Updated at 4 p.m. ET
President Trump says he will be making a decision "soon" on a new chief of staff. But some of the candidates whose names have been floated for the post say they're not interested.
It seems people are not exactly lining up for the chance to try to organize Trump's impulsive and unpredictable operation, especially in the face of an aggressive special counsel's investigation and newly empowered Democrats in the House of Representatives.
"You have to wonder who would want to take this job," said Chris Whipple, who chronicled the demands of the chief of staff position in his book The Gatekeepers.
Whipple noted that James Baker, who served as chief of staff to Presidents Ronald Reagan and George H.W. Bush, called it the worst job in government. "That's under the best of circumstances," Whipple said. "And these are not the best of times."
Trump has already burned through two staff chiefs in less than two years. John Kelly, the retired Marine general who attempted to instill military discipline around Trump, is expected to leave by the end of the year. Nick Ayers, who currently serves as Vice President Pence's chief of staff, had been considered the front-runner to replace Kelly, but Ayers took himself out of the running over the weekend.
"I will be departing at the end of the year but will work with the #MAGA team to advance the cause," Ayers tweeted on Sunday.
Hours later, Trump tweeted that he is "in the process of interviewing some really great people for the position."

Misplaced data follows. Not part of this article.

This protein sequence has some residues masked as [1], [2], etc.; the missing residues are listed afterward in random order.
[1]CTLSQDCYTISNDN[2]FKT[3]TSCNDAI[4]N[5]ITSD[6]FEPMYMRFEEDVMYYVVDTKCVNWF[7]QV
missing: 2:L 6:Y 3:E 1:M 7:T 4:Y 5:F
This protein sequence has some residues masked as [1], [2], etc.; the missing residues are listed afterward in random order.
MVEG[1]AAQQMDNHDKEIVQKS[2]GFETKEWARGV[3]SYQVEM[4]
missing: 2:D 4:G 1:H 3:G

While Trump didn't name any candidates publicly, press reports have identified several possibilities, including White House Budget Director Mick Mulvaney, U.S. Trade Representative Robert Lighthizer, and Rep. Mark Meadows, R-N.C.
Lighthizer has already tried to tamp down speculation. He said he has his hands full, steering trade negotiations with China, which are on a tight, 90-day timeline.
"I'm flattered that the president wants me to be United States trade representative," Lighthizer told CBS's Face the Nation. "Working closely with him, I hope to accomplish the goals that he set out for me in that job."
In addition to the stress of managing the White House and dealing with a divided Congress, the new chief of staff will face the legal challenges surrounding special counsel Robert Mueller's investigation.
"You really have to, if you're going into that job, seriously think of lawyering up because of the legal risks that go along with having private conversations with Donald Trump," Whipple said. "The worst-case scenario is you become H.R. Haldeman, who went to jail for 18 months after participating in Richard Nixon's cover-up."
As hard as it may be to find someone both willing and qualified for the post, it could be critical to the president.
"I think this is a watershed moment for the Trump presidency," Whipple said. "If he cannot get this job right and the right person in it, there's going to be a world of hurt ahead."
Trump chafed under Kelly's effort to impose limits on him. But Whipple argued that "letting Trump be Trump" is a recipe for failure.
"You can't run the White House like the 26th floor of Trump Tower and expect to get anything done," he said. "You cannot govern effectively without empowering a White House chief to execute your agenda and tell you hard truths."
Trump himself seemed to acknowledge as much during his predecessor's tenure.
"3 Chiefs of Staffs in less than 3 years of being President," Trump tweeted back in 2012. "Part of the reason why @BarackObama can't manage to pass his agenda."
Trump is on pace to break that record, as he looks for his third chief of staff in less than 24 months.